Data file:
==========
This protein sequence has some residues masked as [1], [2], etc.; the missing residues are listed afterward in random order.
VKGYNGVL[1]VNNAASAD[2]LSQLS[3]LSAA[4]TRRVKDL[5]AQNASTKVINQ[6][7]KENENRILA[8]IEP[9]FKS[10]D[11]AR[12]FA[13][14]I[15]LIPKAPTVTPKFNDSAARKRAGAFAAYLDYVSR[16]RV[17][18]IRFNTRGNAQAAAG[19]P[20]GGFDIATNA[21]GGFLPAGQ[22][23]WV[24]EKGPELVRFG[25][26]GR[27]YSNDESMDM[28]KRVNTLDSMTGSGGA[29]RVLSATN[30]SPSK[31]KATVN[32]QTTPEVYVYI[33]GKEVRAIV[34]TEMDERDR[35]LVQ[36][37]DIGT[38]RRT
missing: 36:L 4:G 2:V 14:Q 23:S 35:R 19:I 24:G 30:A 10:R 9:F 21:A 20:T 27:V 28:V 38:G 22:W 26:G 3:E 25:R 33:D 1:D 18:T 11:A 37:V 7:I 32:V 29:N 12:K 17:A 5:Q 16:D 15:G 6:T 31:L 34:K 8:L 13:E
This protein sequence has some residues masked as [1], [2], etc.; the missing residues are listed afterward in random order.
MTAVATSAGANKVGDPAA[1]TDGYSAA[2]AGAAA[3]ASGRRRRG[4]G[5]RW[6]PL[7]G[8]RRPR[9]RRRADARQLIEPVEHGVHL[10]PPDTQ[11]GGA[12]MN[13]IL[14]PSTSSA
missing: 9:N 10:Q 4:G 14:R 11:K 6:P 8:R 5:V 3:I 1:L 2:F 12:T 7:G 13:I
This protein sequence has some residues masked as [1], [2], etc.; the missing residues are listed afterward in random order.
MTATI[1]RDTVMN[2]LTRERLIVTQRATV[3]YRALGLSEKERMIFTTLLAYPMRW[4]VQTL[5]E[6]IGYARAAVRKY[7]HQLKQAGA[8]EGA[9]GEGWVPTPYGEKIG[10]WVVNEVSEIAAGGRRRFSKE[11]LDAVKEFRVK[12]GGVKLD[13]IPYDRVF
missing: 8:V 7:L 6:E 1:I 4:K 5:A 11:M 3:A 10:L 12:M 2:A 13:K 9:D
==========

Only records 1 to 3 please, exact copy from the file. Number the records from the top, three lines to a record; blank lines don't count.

This protein sequence has some residues masked as [1], [2], etc.; the missing residues are listed afterward in random order.
VKGYNGVL[1]VNNAASAD[2]LSQLS[3]LSAA[4]TRRVKDL[5]AQNASTKVINQ[6][7]KENENRILA[8]IEP[9]FKS[10]D[11]AR[12]FA[13][14]I[15]LIPKAPTVTPKFNDSAARKRAGAFAAYLDYVSR[16]RV[17][18]IRFNTRGNAQAAAG[19]P[20]GGFDIATNA[21]GGFLPAGQ[22][23]WV[24]EKGPELVRFG[25][26]GR[27]YSNDESMDM[28]KRVNTLDSMTGSGGA[29]RVLSATN[30]SPSK[31]KATVN[32]QTTPEVYVYI[33]GKEVRAIV[34]TEMDERDR[35]LVQ[36][37]DIGT[38]RRT
missing: 36:L 4:G 2:V 14:Q 23:S 35:R 19:I 24:G 30:A 10:R 9:F 21:A 20:T 27:V 28:V 38:G 22:W 26:G 3:E 25:R 33:D 1:D 18:T 11:A 37:V 7:I 32:V 29:N 12:K 17:A 5:Q 16:D 15:G 6:T 31:L 34:K 8:L 13:E
This protein sequence has some residues masked as [1], [2], etc.; the missing residues are listed afterward in random order.
MTAVATSAGANKVGDPAA[1]TDGYSAA[2]AGAAA[3]ASGRRRRG[4]G[5]RW[6]PL[7]G[8]RRPR[9]RRRADARQLIEPVEHGVHL[10]PPDTQ[11]GGA[12]MN[13]IL[14]PSTSSA
missing: 9:N 10:Q 4:G 14:R 11:K 6:P 8:R 5:V 3:I 1:L 2:F 12:T 7:G 13:I
This protein sequence has some residues masked as [1], [2], etc.; the missing residues are listed afterward in random order.
MTATI[1]RDTVMN[2]LTRERLIVTQRATV[3]YRALGLSEKERMIFTTLLAYPMRW[4]VQTL[5]E[6]IGYARAAVRKY[7]HQLKQAGA[8]EGA[9]GEGWVPTPYGEKIG[10]WVVNEVSEIAAGGRRRFSKE[11]LDAVKEFRVK[12]GGVKLD[13]IPYDRVF
missing: 8:V 7:L 6:E 1:I 4:K 5:A 11:M 3:A 10:L 12:M 2:A 13:K 9:D